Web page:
m-DAT comprises:

The MRes Digital Art and Technology is an interdisciplinary, research-focused programme designed for artists, interaction designers, musicians, game developers and innovators to develop their own practice. By framing the practice into critical discourse through the creative and innovative application of digital technologies, it nurtures innovation and experimentation by challenging the boundaries of digital arts and creative media practice across the traditional disciplines.
MA Game Design blends entrepreneurial activity with ludic theory and creative practice. Game Design takes your skills to the next level through 3D modelling, 2D art and animation skills, level design and gameplay coding. Games industry experts will guide you through aspects of game design and development, game theory, and real-world industrial contexts. We seek innovators in this rapidly evolving field, people looking to push boundaries and build new worlds of play and ludic experiences.

m-DAT is immersed in i-DAT’s Research and provides an evolutionary path to i-DAT’s Post Graduate Research awards.

Current m-DAT(2020/2021):

Ryan Curnow
Mohamed Elwakil
Yuanbo Liu
Ze Ma

Charley Weber


i-DAT / m-DAT Studio, 201 Roland Levinsky Building…


Alumni (RND):

m-DAT has an international alumni of over 80 digital creatives operating across all sectors of society. After a break in continuity i-DAT is working to bring them all together under this page. If you are one and see this, get in touch:-) So far we have recovered/& counting {in RND()order}...:


External Examiners:

A big thank you to our External Examiners:

Rachel Armstrong/Roy Ascott/Gillian Crampton Smith/Karel Dudesek/Ian Gwilt/Kavita Hayton/Paul Sermon/Neil Spiller/



Future History:

Originally launched as MSc Digital Futures in the School of Computing, Faculty of Technology in 2000 as an online and symposium/low residency programme.

Supported by streaming media services online Virtual Reality spaces the taught Masters programme has evolved significantly over the last 20 years.

MSc Digital Futures had syncretic relationships with:


Some blurb from its previous incarnation as an MA/MSc/MRes Digital Art & Technology:

“MA/MSc/MRes Digital Art & Technology is an interdisciplinary postgraduate programme. The programme forms a part of i-DAT [the Institute of Digital Art and Technology] and reflects its overall activities as a creative environment for trans-disciplinary practice in digital art and technology, aiming to define and establish new fields of practice and critical discourse through the creative and innovative application of digital technologies.

The programme aims to reflect upon and actively engage with contemporary arts and technology practices. The programme is constantly upgraded to respond to changing cultural and technological developments, and is delivered through a combination online and offline activities (using streaming media, an interactive web site and online community tools and more traditional methods), and offered in either full or part-time modes. This offers great flexibility and reflects the changing contexts in which digital practices find their form. Unusually, this hybrid programme offers taught MA (Master of Arts) or MSc (Master of Science) awards, reflecting its interdisciplinary ambitions, and challenging many of the orthodoxies of how creative practices might be developed in the light of technological change. The MA/MSc distinction is characterised by either the tendency towards a more cultural or more technical application of the final project work. In addition, the programme offers a taught MRes (Master of Research) award in which students undertake a major research project underpinned by modules that deliver research and online learning tools.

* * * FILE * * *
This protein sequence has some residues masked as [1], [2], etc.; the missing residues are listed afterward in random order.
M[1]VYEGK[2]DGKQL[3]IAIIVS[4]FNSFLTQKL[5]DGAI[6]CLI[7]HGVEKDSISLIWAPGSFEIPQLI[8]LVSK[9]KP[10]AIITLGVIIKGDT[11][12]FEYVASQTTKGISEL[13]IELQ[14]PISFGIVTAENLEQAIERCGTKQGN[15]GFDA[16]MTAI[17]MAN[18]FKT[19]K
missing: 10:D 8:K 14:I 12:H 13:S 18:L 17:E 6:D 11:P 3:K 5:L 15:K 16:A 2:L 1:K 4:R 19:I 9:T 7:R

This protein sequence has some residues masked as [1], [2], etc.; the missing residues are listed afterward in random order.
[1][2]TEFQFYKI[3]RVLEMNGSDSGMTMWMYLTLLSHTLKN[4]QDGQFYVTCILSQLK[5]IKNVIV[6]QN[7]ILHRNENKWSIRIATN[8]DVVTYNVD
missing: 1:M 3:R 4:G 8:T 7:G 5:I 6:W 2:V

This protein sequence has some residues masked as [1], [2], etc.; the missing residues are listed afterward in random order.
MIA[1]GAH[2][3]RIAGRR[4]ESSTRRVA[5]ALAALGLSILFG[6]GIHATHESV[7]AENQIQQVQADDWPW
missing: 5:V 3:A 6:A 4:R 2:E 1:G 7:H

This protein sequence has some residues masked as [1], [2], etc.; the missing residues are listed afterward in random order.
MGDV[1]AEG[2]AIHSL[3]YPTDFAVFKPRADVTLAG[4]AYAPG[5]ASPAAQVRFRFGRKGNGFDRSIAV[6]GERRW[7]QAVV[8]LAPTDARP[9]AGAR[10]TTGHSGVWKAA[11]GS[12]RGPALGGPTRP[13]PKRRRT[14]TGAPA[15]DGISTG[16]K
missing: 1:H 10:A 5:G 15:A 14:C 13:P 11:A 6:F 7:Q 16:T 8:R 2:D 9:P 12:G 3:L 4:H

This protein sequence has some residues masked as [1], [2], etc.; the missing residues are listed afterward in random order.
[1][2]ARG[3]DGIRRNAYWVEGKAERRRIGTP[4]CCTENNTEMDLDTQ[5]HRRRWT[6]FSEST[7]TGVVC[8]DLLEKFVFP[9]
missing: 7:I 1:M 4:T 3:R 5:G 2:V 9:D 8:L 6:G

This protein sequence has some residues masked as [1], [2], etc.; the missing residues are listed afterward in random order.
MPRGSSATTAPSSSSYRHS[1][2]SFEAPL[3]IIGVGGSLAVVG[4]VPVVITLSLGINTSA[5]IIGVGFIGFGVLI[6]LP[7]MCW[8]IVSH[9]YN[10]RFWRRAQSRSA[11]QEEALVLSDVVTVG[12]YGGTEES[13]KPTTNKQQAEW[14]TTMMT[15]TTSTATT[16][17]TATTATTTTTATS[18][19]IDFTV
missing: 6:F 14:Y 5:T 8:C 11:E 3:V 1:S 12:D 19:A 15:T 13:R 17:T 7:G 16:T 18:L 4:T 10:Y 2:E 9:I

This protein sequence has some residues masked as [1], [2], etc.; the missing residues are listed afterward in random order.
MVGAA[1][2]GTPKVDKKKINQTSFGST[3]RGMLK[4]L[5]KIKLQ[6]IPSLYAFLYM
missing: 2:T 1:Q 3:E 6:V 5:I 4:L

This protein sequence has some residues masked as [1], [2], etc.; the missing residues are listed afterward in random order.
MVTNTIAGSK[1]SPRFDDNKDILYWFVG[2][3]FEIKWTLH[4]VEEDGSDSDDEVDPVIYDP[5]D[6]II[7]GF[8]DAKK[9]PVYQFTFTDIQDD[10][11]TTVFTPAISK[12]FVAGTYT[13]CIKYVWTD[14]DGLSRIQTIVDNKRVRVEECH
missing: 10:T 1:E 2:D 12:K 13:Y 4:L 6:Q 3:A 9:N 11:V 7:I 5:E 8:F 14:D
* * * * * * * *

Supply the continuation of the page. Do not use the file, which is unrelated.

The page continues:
The Digital Art & Technology Programme is unusual in offering a creative and practical course in a technology context and suitably offers arts and science awards. It has been organised into credit rated modules, which are delivered in concentrated teaching and learning blocks, supported by on-line teaching and learning components which incorporate a range of distance learning technologies, such as audio-video streaming lectures and multi-user environments (in such a way that if required each concentrated learning block can also be run as a stand-alone short course). Often, the face-to-face sessions (what we call ‘symposium’ sessions) take place off campus at appropriate cultural venues, and at other times in the labs of the University. Designed for part-time or full-time study, and by utilising on-line teaching elements, the programme provides flexibility for participants to manage a programme that suits their creative and professional needs.”


Some old MSc/MS Digital Futures weblectures, circa 2000, can be found here: